Monroe Veterans Memorial team receives honors


Monroe's American Legion Arthur Kincaid Post No. 58, the Monroe Historical Society, Park Place Middle School and Boy Scout Troop 53 have been identified as recipients of the 2016 Community Stewardship Award, an annual honor presented by the Snohomish County Council and Republic Services.

All four organizations were honored in a joint resolution read during the Snohomish County Council meeting on Wednesday, Aug. 17, at the Snohomish County administration building in Everett. The Community Stewardship Award recognizes each group's contribution to the ongoing Monroe Veterans Memorial project, and will be presented at 2 p.m. Thursday, Aug. 25, during the Evergreen State Fair opening day ceremonies at the Evergreen State Fairgrounds.

The stewardship award comes with a $3,000 grant from Republic Services that will be used to help fund the project, which is currently under construction at Monroe's Lake Tye Park.-á

Founded in 2011, the Community Stewardship Award is a collaborative effort between Republic Services and the county council, which work together to identify an individual, organization or coalition focused on community-building through either one-time or ongoing stewardship efforts. When Councilmember Hans Dunshee learned about Monroe's new Veterans Memorial, he submitted the project to Republic Services Director Joe Casalini for consideration.-á

"It really is the community-building part of this that touched on me,GÇ¥ Dunshee said. "A healthy community is a great place to live, and this is building a great community.GÇ¥

Casalini was immediately on board with the idea.


"When Councilmember Dunshee brought this effort to our attention, we thought it was a perfect fit for the community stewardship award,GÇ¥ Casalini said. "This endeavor exemplifies every aspect of civic stewardship and the role that everyday people can play in fostering community.GÇ¥

The origins of Monroe's new monument go all the way back to 1946, when a group of Monroe residents from the Arthur Kincaid American Legion dedicated the high school athletic field to former Monroe High School students who lost their lives in World War II, naming it Memorial Field. Five years later, a modest cement monument was installed at the field and topped with a bronze plaque. The legion always intended to add the names of each soldier lost during the war, but for whatever reason, the old stone relic remained incomplete. -á -á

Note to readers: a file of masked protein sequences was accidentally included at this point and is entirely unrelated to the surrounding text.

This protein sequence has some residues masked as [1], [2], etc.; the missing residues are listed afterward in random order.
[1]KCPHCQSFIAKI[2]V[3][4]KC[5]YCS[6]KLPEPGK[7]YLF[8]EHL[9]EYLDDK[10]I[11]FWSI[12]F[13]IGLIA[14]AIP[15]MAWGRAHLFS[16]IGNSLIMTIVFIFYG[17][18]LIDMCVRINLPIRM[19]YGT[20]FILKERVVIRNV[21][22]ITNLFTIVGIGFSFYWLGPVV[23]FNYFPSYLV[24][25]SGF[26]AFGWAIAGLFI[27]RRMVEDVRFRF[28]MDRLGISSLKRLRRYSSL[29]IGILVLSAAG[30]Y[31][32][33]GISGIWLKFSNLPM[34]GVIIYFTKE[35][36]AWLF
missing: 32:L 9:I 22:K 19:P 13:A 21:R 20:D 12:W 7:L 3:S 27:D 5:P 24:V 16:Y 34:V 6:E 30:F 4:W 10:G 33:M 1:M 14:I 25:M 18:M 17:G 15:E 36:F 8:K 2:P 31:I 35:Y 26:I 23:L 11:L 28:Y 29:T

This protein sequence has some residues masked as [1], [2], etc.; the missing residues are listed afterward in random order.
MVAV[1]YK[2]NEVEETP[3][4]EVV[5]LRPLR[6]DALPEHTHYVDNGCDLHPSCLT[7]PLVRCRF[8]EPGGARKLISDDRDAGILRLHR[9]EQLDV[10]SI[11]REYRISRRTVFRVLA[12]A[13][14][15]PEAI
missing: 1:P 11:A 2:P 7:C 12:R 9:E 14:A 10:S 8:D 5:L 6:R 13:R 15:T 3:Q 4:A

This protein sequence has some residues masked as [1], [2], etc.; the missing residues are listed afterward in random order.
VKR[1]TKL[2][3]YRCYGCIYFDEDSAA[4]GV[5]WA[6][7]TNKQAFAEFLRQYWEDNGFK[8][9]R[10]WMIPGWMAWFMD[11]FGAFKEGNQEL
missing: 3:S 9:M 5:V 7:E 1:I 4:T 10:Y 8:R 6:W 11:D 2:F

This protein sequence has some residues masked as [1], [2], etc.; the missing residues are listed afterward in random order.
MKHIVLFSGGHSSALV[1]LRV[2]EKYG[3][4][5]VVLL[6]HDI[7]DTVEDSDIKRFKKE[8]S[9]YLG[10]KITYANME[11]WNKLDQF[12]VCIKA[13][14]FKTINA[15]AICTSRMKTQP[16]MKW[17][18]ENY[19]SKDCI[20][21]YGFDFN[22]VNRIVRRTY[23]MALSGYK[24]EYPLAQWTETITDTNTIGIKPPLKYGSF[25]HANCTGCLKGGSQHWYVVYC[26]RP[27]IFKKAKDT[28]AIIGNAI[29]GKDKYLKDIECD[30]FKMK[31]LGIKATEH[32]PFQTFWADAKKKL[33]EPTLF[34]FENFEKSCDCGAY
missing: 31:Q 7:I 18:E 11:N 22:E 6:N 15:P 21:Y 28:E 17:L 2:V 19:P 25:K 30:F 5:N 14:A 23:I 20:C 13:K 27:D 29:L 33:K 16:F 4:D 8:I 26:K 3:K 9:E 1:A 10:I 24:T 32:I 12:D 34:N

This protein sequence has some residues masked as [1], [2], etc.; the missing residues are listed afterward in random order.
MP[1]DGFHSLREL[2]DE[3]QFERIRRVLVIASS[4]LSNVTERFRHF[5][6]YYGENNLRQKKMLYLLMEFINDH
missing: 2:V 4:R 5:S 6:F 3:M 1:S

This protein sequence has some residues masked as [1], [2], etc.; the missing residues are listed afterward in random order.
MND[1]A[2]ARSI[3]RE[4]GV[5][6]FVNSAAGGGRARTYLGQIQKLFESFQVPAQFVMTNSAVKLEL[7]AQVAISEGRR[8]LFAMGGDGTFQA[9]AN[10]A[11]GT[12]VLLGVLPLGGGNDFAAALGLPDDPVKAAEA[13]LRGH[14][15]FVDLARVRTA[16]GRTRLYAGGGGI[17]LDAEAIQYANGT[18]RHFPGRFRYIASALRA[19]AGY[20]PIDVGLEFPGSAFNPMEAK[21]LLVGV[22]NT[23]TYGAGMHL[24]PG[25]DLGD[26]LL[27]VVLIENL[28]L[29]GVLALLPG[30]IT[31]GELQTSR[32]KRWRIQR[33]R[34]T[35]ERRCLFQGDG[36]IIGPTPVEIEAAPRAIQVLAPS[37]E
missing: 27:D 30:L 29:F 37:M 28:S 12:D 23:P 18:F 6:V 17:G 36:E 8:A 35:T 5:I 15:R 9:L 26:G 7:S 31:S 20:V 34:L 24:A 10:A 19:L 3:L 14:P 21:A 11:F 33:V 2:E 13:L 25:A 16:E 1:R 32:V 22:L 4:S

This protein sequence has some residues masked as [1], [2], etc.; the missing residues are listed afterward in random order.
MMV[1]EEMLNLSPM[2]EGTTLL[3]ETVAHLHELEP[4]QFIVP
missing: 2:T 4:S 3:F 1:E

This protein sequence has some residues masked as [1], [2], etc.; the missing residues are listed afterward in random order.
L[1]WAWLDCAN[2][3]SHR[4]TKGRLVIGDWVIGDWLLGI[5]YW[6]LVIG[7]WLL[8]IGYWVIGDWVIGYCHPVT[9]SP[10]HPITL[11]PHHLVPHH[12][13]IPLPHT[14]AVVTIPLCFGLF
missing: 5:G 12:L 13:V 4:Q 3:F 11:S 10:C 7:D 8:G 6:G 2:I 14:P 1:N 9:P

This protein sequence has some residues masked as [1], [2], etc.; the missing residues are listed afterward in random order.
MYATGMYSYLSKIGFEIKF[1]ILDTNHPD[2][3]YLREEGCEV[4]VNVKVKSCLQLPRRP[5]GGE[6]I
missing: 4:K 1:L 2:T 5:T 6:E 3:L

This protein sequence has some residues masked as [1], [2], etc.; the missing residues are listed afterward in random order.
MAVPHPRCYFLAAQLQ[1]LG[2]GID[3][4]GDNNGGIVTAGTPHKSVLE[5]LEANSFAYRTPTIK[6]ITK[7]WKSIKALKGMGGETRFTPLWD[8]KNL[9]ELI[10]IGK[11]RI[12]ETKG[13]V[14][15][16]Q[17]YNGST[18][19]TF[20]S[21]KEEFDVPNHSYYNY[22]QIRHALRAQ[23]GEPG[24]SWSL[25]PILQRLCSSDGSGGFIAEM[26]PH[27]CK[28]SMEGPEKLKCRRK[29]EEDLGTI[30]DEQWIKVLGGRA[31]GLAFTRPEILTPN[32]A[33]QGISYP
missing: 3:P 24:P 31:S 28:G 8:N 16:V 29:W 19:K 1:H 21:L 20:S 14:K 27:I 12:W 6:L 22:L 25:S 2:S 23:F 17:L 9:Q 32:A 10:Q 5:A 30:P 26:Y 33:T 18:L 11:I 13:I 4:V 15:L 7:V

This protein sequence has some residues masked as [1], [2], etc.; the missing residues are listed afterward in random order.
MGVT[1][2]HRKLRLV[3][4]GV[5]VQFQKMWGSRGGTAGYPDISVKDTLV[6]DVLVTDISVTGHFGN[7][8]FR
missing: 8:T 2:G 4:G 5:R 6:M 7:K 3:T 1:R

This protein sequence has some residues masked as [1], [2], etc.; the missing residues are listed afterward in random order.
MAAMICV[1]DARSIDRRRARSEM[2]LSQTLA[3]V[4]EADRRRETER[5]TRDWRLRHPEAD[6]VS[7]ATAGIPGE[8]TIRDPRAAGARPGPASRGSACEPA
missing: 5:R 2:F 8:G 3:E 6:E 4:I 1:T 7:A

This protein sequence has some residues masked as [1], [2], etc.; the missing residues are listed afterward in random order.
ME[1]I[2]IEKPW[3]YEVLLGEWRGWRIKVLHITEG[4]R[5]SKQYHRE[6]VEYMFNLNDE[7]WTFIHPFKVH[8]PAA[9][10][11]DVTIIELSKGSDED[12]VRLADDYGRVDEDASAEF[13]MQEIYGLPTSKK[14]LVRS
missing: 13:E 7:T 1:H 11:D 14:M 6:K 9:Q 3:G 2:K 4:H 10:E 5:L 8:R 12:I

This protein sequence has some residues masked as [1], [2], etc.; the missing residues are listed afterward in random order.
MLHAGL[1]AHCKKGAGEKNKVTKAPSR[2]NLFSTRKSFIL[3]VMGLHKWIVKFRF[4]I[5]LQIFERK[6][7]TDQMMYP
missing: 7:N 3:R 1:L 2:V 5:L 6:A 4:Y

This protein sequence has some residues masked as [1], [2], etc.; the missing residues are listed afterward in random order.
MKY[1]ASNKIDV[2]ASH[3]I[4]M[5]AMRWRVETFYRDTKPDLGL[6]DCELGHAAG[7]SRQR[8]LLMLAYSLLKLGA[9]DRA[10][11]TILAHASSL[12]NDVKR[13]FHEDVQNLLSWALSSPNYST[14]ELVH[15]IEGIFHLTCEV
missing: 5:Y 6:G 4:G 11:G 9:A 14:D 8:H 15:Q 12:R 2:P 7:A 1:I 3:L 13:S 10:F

Over the years, the monument rested there, forgotten, tucked away behind a chain-link fence.

And then, in 2013, Monroe Historical Society president Tami Kinney started asking questions. She wanted to know the story of the monument and why it was never finished. Most importantly, she wanted to know the names of the Monroe soldiers who had died, so they could finally be honored. Park Place Middle School teachers Tonia Boyle and Dottie Simoni got involved, thinking it would be a perfect project for their eighth-grade humanities students.

But they needed to collect the names, so the students would have something to research. Enter Monroe Historical Society volunteer Tom Parry, who engaged in a massive research project to acquire a complete list of the Monroe soldiers who died in WWII.

A total of 18 Monroe residents lost their lives in WWII, and Park Place Middle School students traveled back in time to learn what they could about each one. The research culminated in student presentations and a veterans panel at the end of the 2015 school year during a free event held at Park Place Middle School called "Gone but not Forgotten.GÇ¥

Students, along with the historical society, began raising money to refurbish the monument and have the names added, but it was eventually decided that constructing a new monument in a more visible location would be a better way to honor members of the U.S. Armed Forces. The new memorial is designed to honor veterans from all branches of the military, with special recognition given to the 18 soldiers who died in WWII.


The legion approached the Monroe City Council about the idea, receiving overwhelming support. It then worked with the Monroe Parks Department to identify a suitable location.

Next, the legion needed somebody to spearhead the construction, so it approached Sultan resident Sam Thomas, a member of Boy Scout Troop 53. Thomas agreed to tackle the memorial project in hopes of obtaining the rank of Eagle Scout, the highest rank a scout can achieve. An official groundbreaking ceremony was held in early June, and the project is currently underway.-á

"Really great to see so many people get involved in honoring our vets, building our community and making connections. The impact will be felt for years to come,GÇ¥ said Dunshee in a news release.-á

Donations can be made to help support the project. The American Legion is a 501(C)3 nonprofit. For more information on how to help, contact Boyd Booze at

Photo by Chris Hendrickson Back row: Monroe Historical Society President Tami Kinney, Tonia Boyle, American Legion Chaplain Boyd Booze, Dottie Simoni and American Legion member Jerry Taylor. Front row: Monroe Historical Society trustee Chris Bee, American Legion First Vice Commander Russ Dean, Boy Scout Sam Thomas, Republic Services Director Joe Casalini, Dan Thomas and Boy Scouts Troop 53 leader Anne Singleton.


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